**3. What is the difference between the Indian and International Numeral System?**

The main difference between the Indian and International numeral system is the placement of commas

## Uses of Roman Numerals | How and When to Use Roman Numerals? | Why are Roman Numbers Important?

Roman Numerals are the collection of Roman symbols that are used by the ancient Romans in the number system. Roman numerals are used for ranking as I, II, III, IV, and so on. These Roman Numerals are used to write classroom numbers. Also, it is used for writing the numbers on the clock. Know about various applications of Roman Numerals and why they are important, etc. in the further modules.

**Do Refer:**

## Roman Numerals – Definition

Roman Numerals is the mathematical notation that does not follow the place value system. These Roman Numerals are used instead of Natural Numbers. C, D, I, L, M, V, X are the Roman Symbols that are used to express Roman Numerals. For better understanding, we have given the Roman Numerals Chart below.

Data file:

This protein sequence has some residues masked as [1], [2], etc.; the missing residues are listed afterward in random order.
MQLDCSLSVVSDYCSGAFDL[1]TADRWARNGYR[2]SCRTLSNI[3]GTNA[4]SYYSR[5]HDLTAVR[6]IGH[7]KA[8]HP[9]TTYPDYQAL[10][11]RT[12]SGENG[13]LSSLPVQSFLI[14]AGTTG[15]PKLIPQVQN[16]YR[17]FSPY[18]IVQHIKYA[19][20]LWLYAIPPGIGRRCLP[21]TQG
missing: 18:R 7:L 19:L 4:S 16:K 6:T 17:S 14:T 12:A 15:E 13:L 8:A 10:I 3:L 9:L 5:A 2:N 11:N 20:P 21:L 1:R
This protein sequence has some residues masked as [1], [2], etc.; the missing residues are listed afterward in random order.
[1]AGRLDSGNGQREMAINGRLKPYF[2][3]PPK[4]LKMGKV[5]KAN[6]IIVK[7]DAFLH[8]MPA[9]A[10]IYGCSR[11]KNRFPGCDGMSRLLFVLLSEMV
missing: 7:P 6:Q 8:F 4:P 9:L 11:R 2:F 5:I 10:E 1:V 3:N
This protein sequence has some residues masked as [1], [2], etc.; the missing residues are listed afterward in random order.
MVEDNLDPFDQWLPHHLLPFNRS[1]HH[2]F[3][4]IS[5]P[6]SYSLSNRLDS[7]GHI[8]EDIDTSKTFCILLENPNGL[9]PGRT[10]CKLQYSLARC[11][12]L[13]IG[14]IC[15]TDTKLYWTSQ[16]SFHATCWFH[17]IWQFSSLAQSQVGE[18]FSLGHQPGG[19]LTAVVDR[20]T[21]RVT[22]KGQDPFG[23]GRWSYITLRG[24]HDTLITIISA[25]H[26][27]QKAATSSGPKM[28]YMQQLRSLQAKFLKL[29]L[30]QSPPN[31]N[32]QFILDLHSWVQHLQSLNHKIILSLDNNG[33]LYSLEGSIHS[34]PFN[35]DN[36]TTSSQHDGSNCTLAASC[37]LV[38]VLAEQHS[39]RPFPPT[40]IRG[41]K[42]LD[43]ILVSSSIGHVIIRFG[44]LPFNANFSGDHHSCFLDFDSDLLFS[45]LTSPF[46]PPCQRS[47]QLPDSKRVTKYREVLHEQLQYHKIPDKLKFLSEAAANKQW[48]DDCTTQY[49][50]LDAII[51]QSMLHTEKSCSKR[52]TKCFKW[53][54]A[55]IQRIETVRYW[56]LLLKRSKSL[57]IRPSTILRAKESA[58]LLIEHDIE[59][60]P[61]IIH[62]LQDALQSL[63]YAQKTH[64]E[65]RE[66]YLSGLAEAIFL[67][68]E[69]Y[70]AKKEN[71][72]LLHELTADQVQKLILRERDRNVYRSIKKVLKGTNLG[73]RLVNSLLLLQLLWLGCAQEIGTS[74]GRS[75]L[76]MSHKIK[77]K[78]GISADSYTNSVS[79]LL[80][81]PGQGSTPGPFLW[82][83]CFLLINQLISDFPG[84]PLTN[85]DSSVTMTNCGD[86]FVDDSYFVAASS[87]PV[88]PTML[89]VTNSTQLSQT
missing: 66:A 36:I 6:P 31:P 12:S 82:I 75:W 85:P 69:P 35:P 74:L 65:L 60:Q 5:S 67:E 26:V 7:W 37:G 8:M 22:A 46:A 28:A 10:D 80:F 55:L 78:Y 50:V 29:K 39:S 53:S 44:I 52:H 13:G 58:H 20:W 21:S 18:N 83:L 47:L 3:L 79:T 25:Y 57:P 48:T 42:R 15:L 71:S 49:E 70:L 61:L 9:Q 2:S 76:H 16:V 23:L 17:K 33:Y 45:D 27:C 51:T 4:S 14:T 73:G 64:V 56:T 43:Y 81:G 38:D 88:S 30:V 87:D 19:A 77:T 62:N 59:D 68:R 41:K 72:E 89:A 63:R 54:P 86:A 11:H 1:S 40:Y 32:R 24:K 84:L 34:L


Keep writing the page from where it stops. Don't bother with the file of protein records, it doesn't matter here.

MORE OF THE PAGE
### Uses of Roman Numerals in Everyday Life

- The uses of Roman Numerals include year numbers on monuments and buildings, copyright dates on the title screens of movies and TV programs.
- We also use Roman Numerals in writing the year numbers instead of Arabic Numbers.
- Appendices or introduction of numbers is numbered with Roman Numerals.
- The Roman Numerals are used to write the numbers in watches, clocks, etc.
- Roman Numerals are used for writing classroom numbers like I, II, III, IV, V, VI, VII, VIII, IX, X.
- Sequels of books are numbered with Roman Numerals.

**Related Articles:**

### FAQs on Uses of Roman Numerals

**1. Why are roman numerals important?**

Thinking about numbers in different ways can also help them form connections or see patterns. Writing a number as a Roman numeral is another way to represent the numbers.

**2. Where do we see Roman Numerals in our day to day life?**

We can find Roman Numerals on Clocks, Watches, Books, Classroom numbers, etc.

**3. When to Use Roman Numerals Instead of Numbers?**

We use Roman Numerals instead of numbers in the introduction part or chapter numbers in books.